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DeepMind this week opened AlphaFold 2, its AI system that predicts protein shape, to accompany the publication of an article in the journal Nature. With the codebase now available, DeepMind says it hopes to expand access for researchers and organizations in healthcare and life sciences.
The recipe for proteins – large molecules made up of amino acids that are the basic building blocks of tissue, muscle, hair, enzymes, antibodies, and other essential parts of living organisms – is encoded in DNA. It is these genetic definitions that delimit their three-dimensional structures, which in turn determine their capabilities. But protein “folding”, as it’s called, is notoriously difficult to understand from a single corresponding genetic sequence. DNA only contains information about the chains of amino acid residues and not about the final shape of those chains.
In December 2018, DeepMind attempted to tackle the protein folding challenge with AlphaFold, the product of two years of work. The Alphabet subsidiary said at the time that AlphaFold could predict structures more accurately than previous solutions. Its successor, AlphaFold 2, announced in December 2020, improved this to outperform competing methods of predicting protein folding for the second time. In the results of the 14th Critical Structure Prediction Assessment (CASP), AlphaFold 2 had average errors comparable to the width of an atom (or 0.1 nanometers), competitive with the results of experimental methods.
AlphaFold draws inspiration from the fields of biology, physics and machine learning. It takes advantage of the fact that a folded protein can be thought of as a “spatial graph”, where amino acid residues (amino acids contained in a peptide or protein) are nodes and edges connect the residues nearby. AlphaFold relies on an AI algorithm that attempts to interpret the structure of this graph while reasoning on the implicit graph it constructs using evolutionary-related sequences, multiple-sequence alignment, and representation of pairs of amino acid residues.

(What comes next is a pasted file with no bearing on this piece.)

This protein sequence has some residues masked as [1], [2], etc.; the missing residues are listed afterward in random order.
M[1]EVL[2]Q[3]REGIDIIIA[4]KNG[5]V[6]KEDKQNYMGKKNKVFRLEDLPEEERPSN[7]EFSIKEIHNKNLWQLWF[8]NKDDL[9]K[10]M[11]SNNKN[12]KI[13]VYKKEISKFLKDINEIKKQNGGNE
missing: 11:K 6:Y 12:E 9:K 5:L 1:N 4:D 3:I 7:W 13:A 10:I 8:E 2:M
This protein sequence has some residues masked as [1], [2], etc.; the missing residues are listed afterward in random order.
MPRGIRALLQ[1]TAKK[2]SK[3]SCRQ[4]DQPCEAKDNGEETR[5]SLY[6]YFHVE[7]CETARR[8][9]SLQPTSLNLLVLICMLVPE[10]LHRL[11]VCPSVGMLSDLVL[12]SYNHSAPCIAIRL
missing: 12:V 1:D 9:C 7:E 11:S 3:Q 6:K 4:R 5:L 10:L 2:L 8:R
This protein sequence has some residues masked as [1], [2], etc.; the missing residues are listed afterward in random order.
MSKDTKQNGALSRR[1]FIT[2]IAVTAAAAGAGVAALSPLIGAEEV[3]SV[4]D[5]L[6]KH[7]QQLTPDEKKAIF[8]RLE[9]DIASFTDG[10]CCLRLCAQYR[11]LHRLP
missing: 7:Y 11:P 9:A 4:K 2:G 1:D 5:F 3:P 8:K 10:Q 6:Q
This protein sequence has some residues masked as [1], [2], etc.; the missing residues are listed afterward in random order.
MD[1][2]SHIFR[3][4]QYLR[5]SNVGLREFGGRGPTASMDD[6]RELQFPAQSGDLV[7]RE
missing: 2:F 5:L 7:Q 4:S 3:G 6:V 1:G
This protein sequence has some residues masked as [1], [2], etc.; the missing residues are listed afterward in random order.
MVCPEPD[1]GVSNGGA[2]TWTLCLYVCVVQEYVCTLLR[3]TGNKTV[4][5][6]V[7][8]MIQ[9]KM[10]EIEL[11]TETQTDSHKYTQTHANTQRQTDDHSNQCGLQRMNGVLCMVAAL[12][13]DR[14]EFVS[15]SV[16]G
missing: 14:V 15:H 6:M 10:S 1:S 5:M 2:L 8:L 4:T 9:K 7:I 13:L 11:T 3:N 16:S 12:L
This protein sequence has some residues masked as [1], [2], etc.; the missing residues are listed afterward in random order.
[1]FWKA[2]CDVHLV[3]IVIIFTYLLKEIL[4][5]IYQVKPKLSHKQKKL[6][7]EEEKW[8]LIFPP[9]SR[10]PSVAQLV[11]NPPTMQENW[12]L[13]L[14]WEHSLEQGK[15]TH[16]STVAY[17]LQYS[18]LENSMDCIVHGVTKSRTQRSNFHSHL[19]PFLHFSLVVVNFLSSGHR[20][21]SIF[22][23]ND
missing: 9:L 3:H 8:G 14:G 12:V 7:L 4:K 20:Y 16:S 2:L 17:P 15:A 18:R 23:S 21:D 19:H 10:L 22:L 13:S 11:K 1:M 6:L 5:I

In the open source version, DeepMind claims to have significantly streamlined AlphaFold 2. While the system used to take days of compute time to generate structures for some entries in CASP, the open source version is about 16 times faster. It can generate structures in minutes to hours, depending on the size of the protein.
Real world applications
DeepMind argues that AlphaFold, if further refined, could be applied to previously intractable problems in the field of protein folding, including those related to epidemiological efforts. Last year, the company predicted several protein structures of SARS-CoV-2, including ORF3a, whose composition was once a mystery. At CASP14, DeepMind predicted the structure of another coronavirus protein, ORF8, which has since been confirmed by experimenters.
Beyond helping with the pandemic response, DeepMind expects AlphaFold to be used to explore the hundreds of millions of proteins for which science currently lacks models. Since DNA specifies the amino acid sequences that make up protein structures, advances in genomics have made it possible to read protein sequences from the natural world, with 180 million protein sequences and counting in the Universal database. Protein available to the public. On the other hand, given the experimental work required to translate from sequence to structure, only about 170,000 protein structures are found in the protein database.
DeepMind is committed to making AlphaFold available “at scale” and to working with partners to explore new frontiers, such as how several proteins form complexes and interact with DNA, RNA and small molecules. Earlier this year, the company announced a new partnership with the Geneva-based Drugs for Neglected Diseases initiative, a non-profit pharmaceutical organization that has used AlphaFold to identify fexinidazole as a replacement for the toxic compound melarsoprol in the treatment of heart disease. sleep.
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